1. Why did OTC become tobacco-free in 2003?

  • The presence of high school students on campus each day.
  • Unsightly debris littering the ground
  • Smoky areas at building entrances.
  • An overall desire to create a safe and healthy environment for all student.

2. What does “Tobacco-Free” mean exactly?

Tobacco-free means that OTC strives for a completely, 100% tobacco-free campus. Smoking has been prohibited inside all college buildings since the college was established in 1990. Since August 1, 2003 tobacco use has not been permitted anywhere on campus. This includes all common areas, parking lots, building entrances, etc. In other words-if you are anywhere on the OTC campus, you may not use tobacco products.

See the Campus map to specifically define the tobacco-free area…anything that is inside OTC campus perimeter is tobacco-free.

3. What happens if you are caught smoking or chewing tobacco on campus?

For the first year of the tobacco-free campus policy, OTC Safety and Security Officers emphasized voluntary compliance and did not cite students for using tobacco products. OTC entered the second phase of enforcement on October 18, 2004. If you are discovered using tobacco products on campus you may receive a citation and will be required to meet with the Director of Safety and Security. In addition, you will need to either pay a fine of $15 or spend two hours cleaning up tobacco refuse around campus.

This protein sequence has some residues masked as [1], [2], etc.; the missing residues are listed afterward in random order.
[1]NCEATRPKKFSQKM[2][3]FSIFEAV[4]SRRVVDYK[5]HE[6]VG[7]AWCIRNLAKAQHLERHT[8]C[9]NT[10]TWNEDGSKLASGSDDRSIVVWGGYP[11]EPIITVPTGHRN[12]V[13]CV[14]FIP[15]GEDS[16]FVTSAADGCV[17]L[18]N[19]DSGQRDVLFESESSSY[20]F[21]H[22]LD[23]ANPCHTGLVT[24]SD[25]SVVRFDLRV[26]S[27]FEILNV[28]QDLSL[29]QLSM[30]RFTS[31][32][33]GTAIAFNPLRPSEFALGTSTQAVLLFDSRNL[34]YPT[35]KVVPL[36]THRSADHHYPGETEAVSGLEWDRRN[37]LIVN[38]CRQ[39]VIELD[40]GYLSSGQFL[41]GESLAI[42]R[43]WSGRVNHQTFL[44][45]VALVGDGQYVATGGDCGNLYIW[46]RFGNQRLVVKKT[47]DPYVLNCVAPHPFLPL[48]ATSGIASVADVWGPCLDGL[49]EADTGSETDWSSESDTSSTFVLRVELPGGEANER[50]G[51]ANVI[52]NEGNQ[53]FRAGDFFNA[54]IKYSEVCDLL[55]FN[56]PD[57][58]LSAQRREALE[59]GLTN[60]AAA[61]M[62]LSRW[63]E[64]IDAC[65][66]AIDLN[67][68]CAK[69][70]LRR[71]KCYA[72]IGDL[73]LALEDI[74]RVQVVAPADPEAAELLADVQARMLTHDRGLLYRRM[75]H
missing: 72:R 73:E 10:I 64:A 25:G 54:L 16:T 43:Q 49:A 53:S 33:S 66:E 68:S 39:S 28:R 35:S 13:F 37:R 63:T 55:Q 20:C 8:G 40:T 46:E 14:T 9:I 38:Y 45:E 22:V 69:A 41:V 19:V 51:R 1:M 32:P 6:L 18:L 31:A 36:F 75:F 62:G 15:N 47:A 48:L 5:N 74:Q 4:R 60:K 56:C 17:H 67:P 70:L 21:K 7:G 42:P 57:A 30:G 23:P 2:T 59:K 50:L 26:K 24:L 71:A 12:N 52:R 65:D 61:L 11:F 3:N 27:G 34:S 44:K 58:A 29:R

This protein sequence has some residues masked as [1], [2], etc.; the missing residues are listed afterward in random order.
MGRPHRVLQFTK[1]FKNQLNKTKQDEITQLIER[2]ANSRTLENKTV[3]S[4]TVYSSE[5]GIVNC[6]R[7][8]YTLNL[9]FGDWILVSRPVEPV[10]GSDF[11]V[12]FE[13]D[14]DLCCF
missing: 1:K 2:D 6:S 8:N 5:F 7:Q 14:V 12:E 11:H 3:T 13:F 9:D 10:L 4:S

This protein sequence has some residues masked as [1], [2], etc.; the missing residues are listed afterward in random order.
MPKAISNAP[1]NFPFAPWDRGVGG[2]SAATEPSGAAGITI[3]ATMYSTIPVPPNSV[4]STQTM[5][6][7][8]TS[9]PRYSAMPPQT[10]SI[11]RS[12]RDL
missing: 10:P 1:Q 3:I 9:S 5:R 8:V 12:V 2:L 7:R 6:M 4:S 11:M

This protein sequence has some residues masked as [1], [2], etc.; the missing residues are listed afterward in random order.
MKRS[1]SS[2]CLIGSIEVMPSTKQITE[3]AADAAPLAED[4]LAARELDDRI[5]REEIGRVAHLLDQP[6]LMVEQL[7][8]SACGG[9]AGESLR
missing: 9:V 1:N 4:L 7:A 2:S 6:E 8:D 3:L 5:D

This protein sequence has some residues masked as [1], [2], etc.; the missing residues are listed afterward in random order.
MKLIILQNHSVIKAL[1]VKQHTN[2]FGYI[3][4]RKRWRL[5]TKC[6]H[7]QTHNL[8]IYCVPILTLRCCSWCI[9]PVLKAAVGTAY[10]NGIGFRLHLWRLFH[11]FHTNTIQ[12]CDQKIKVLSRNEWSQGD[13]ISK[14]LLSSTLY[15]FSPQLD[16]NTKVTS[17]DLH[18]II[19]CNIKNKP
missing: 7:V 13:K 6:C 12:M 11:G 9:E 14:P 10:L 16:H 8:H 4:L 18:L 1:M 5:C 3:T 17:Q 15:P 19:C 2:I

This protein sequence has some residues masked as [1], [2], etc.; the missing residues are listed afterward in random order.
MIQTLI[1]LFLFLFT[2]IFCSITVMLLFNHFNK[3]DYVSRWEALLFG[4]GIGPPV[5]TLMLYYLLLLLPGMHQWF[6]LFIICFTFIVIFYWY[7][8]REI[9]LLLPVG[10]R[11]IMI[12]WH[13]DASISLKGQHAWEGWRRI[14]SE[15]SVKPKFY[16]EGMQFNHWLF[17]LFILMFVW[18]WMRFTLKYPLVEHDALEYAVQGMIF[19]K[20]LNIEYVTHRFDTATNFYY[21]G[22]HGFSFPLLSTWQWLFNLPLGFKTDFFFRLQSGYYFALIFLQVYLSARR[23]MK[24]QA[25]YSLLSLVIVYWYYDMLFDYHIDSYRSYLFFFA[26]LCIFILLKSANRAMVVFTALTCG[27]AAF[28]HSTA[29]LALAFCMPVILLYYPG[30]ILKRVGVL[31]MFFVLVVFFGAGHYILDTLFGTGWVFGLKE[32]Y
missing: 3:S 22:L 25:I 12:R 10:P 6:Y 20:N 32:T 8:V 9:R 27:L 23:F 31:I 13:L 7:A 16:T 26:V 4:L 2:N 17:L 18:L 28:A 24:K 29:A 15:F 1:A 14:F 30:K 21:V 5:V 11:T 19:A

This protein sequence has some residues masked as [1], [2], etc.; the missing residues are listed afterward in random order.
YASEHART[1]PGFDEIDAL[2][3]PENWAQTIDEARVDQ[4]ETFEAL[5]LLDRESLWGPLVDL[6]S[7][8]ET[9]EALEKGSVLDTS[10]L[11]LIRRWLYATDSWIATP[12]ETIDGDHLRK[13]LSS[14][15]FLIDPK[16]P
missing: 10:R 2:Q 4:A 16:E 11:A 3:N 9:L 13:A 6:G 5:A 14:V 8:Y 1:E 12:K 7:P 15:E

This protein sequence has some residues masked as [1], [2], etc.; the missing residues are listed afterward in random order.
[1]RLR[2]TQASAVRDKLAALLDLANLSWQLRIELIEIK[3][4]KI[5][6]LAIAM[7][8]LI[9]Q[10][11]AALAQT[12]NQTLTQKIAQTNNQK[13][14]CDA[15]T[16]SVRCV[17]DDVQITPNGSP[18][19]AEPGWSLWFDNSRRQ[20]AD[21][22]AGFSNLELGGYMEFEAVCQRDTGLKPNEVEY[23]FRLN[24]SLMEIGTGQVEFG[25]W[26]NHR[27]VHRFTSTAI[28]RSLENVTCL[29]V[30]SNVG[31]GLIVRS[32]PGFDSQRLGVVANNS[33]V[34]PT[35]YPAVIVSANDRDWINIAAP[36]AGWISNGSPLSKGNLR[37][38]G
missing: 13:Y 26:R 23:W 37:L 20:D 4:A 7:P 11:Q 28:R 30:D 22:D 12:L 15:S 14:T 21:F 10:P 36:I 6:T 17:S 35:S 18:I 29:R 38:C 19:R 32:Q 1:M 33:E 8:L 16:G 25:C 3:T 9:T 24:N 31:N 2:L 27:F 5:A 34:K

4. How many students use tobacco products here at OTC?

The number of students at OTC who use tobacco has decreased since the policy was implemented. In the Spring of 2003, 31% of students reported current tobacco use and by Fall 2003 the number had decreased to 26%. Surveys taken by the Fall 2004 graduating class indicated that only 22% of the graduating class are tobacco-users.

5. College students are too young to want to quit smoking, right?

No! The most recent student surveys here at OTC showed that over 83% of tobacco-users (smokers and those that use chewing tobacco) have tried to quit at least once in the last year, and 45% say they would like to quit soon.

6. Has the implementation of Tobacco-Free policy adversely impacted enrollment at OTC or other institutions?

There is no evidence of any negative impact on enrollment here or at any college we have worked with after the policy was put into effect. However, it is difficult to know if someone might have decided to NOT apply for admission because of the policy. Therefore, we have focused on comparing actual enrollment to projections AND on asking those who apply but do not convert to enrollees if the policy was a factor in their decision to not enroll. These measures do not reflect any impact of the policy one way or the other. In our surveys of prospective students, students, graduates and employees support for the policy has always been from 65% to 80%, those opposed from 25% to 15% with the others expressing no opinion. We have not conducted much research on the impact of our policy preferring to focus our attention on creating an atmosphere of respect for individuals whether they use tobacco or not and voluntary compliance with the policy to assure clean air to all.

7. Who should I talk to about questions or concerns that I have about the Tobacco-Free Campus Policy?

Your opinion and feedback are very important to us and we want to help you understand the policy and answer any questions you may have. Please feel free to contact Karla Gregg, Dean of Student Development (417) 447-6966.